A shot of village England from the train as we passed at high speed today. A shot a second or so earlier would have given a slightly better view, however the big houses, the church, and the green represent the usual English village that tourists love. Whether the pub remains open or whether actually living there is good is another matter. The TV programmes often show folks looking for a small, quiet village to retire to. They talk of community spirit, a local friendly pubs, and give the impression they can fit in anywhere. Maybe so but do the villagers take to them I wonder? Some folks live forty years in a village and are still reckoned as outsiders by those born there. I suspect if you have money and do not upset the routine you may be alright, but it could be too cosy for some. Occasionally incomers are known to demand the church bell stops ringing as they came to the country for quiet, some even demand local chickens or cattle in fields are removed. That is not how to endear oneself to the locals. One or two houses are available however £6-900,000 would be required for the bigger ones, good luck!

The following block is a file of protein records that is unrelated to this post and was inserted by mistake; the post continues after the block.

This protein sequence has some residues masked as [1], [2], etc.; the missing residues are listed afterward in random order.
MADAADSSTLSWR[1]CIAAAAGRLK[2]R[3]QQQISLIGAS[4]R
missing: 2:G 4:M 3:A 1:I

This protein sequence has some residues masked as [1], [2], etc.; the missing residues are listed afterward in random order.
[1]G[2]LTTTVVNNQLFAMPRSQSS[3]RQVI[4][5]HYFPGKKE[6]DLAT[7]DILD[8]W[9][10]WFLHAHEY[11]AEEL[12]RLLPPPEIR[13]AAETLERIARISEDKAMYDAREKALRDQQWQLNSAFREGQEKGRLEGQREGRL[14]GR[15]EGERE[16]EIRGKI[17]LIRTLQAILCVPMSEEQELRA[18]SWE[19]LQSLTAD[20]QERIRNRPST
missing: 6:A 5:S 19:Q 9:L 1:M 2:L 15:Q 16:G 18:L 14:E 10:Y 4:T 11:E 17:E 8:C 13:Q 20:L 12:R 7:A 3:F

While up town being browbeaten and nagged by Helen (Is there a school women attend where they learn to bully males?) concerning job searching, I noticed the river was deep, fast flowing and as you can see a bit murky. This reflects the rainfall over the past month. I noticed from the train the river had flooded in many places, on occasion filling ready made holes and flood basins, yet we know the rain is insufficient to find its way deep into the earth, to fill reservoirs or aid farmland in the long run. Personally I think we have had enough, but I do not posses a garden, a crop nor a vast need for water. The hosepipe ban continues but some would say there are still too many mains pipes leaking that water companies are too busy counting their profits to notice. They may have a point.